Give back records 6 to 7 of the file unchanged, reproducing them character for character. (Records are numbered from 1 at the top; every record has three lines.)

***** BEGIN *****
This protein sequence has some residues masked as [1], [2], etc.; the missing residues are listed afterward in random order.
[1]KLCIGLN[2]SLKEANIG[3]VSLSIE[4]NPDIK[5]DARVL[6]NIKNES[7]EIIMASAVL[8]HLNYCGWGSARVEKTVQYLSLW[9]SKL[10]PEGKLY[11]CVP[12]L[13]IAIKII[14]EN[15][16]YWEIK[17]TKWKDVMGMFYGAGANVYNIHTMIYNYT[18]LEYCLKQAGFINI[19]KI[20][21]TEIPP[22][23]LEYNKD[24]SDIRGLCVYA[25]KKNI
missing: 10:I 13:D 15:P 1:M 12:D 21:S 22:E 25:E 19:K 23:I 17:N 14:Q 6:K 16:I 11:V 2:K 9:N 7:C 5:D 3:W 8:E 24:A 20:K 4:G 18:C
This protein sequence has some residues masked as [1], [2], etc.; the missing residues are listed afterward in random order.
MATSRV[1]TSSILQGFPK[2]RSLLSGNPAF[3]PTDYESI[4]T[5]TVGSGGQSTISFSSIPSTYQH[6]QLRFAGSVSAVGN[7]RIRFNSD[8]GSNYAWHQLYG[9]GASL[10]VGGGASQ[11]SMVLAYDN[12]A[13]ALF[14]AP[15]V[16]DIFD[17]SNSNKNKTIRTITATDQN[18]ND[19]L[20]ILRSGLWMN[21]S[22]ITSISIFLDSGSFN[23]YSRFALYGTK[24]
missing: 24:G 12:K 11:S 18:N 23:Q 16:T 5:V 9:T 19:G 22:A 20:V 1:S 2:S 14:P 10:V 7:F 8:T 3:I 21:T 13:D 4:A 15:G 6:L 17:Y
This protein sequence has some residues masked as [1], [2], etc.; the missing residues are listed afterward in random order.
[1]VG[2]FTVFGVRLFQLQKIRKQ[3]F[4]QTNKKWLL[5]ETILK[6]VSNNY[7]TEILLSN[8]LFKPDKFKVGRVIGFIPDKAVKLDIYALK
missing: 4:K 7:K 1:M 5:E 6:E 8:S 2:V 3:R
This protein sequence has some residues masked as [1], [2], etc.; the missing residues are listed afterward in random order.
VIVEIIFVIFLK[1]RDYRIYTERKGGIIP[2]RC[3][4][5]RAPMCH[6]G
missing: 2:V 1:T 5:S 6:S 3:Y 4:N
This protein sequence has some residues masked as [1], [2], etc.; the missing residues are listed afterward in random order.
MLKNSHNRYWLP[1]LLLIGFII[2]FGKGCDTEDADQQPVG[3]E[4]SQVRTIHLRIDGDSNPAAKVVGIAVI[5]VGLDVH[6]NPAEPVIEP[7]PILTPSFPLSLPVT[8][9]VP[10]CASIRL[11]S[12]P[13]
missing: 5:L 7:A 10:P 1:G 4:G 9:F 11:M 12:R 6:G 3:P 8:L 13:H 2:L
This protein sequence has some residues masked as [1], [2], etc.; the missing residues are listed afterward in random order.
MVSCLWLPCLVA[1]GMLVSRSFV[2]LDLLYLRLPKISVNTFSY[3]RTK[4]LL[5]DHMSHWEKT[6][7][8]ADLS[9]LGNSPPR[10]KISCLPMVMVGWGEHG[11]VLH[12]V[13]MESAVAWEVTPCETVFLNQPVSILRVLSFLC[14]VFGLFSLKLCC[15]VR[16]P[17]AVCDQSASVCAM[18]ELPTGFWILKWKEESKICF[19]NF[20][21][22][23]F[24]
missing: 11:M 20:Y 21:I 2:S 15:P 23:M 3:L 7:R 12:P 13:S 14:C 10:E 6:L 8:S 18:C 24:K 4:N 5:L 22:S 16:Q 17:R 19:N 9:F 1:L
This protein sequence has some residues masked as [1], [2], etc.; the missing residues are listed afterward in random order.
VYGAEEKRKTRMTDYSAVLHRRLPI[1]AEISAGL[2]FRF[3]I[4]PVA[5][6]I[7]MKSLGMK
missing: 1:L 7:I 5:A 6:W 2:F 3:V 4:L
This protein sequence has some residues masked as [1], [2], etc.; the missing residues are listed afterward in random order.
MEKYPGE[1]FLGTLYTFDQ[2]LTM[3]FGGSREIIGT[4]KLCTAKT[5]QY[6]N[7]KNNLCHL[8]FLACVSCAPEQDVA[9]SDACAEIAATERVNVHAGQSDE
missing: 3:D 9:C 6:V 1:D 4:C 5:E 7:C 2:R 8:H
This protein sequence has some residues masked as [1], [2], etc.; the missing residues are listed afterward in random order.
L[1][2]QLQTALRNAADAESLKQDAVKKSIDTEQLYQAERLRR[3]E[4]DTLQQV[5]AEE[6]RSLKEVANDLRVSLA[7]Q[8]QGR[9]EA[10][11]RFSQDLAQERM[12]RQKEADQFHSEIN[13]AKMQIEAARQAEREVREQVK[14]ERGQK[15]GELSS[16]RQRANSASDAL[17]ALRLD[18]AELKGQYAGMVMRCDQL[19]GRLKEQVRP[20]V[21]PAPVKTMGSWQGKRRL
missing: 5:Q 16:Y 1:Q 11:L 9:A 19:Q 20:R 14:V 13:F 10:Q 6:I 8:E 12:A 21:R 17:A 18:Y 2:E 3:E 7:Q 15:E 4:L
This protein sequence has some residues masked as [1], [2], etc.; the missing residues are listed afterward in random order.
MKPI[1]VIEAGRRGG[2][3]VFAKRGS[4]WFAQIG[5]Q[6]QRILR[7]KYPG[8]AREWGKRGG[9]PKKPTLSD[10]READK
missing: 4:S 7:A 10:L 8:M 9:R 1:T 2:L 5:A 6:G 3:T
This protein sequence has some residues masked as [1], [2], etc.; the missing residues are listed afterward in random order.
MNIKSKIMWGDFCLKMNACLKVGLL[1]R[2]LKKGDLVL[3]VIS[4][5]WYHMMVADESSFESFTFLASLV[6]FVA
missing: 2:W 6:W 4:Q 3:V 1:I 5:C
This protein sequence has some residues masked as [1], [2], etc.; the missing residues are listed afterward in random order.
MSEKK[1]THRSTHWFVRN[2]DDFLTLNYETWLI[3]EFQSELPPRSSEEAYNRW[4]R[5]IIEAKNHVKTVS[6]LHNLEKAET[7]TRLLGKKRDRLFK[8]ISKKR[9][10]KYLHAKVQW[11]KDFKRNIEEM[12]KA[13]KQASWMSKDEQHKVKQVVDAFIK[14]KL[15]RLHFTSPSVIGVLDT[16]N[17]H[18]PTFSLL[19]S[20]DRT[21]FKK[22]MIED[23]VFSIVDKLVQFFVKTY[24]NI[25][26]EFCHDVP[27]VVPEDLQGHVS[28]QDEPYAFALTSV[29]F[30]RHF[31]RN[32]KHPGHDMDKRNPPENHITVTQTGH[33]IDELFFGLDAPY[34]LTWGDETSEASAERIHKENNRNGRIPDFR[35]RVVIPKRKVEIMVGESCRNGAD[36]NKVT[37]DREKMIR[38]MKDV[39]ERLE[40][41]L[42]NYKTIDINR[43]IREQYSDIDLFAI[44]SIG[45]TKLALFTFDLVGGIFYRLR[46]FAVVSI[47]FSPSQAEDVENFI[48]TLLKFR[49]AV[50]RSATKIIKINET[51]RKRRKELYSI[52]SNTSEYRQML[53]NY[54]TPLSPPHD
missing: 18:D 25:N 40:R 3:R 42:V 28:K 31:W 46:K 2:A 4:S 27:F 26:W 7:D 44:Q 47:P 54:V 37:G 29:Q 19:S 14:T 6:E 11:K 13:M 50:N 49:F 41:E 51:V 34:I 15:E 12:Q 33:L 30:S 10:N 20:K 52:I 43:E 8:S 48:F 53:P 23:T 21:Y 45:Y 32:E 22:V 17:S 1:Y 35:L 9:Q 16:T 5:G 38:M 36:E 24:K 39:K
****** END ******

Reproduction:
This protein sequence has some residues masked as [1], [2], etc.; the missing residues are listed afterward in random order.
MVSCLWLPCLVA[1]GMLVSRSFV[2]LDLLYLRLPKISVNTFSY[3]RTK[4]LL[5]DHMSHWEKT[6][7][8]ADLS[9]LGNSPPR[10]KISCLPMVMVGWGEHG[11]VLH[12]V[13]MESAVAWEVTPCETVFLNQPVSILRVLSFLC[14]VFGLFSLKLCC[15]VR[16]P[17]AVCDQSASVCAM[18]ELPTGFWILKWKEESKICF[19]NF[20][21][22][23]F[24]
missing: 11:M 20:Y 21:I 2:S 15:P 23:M 3:L 7:R 12:P 13:S 14:C 10:E 6:L 8:S 18:C 24:K 4:N 5:L 22:S 16:Q 17:R 19:N 9:F 1:L
This protein sequence has some residues masked as [1], [2], etc.; the missing residues are listed afterward in random order.
VYGAEEKRKTRMTDYSAVLHRRLPI[1]AEISAGL[2]FRF[3]I[4]PVA[5][6]I[7]MKSLGMK
missing: 1:L 7:I 5:A 6:W 2:F 3:V 4:L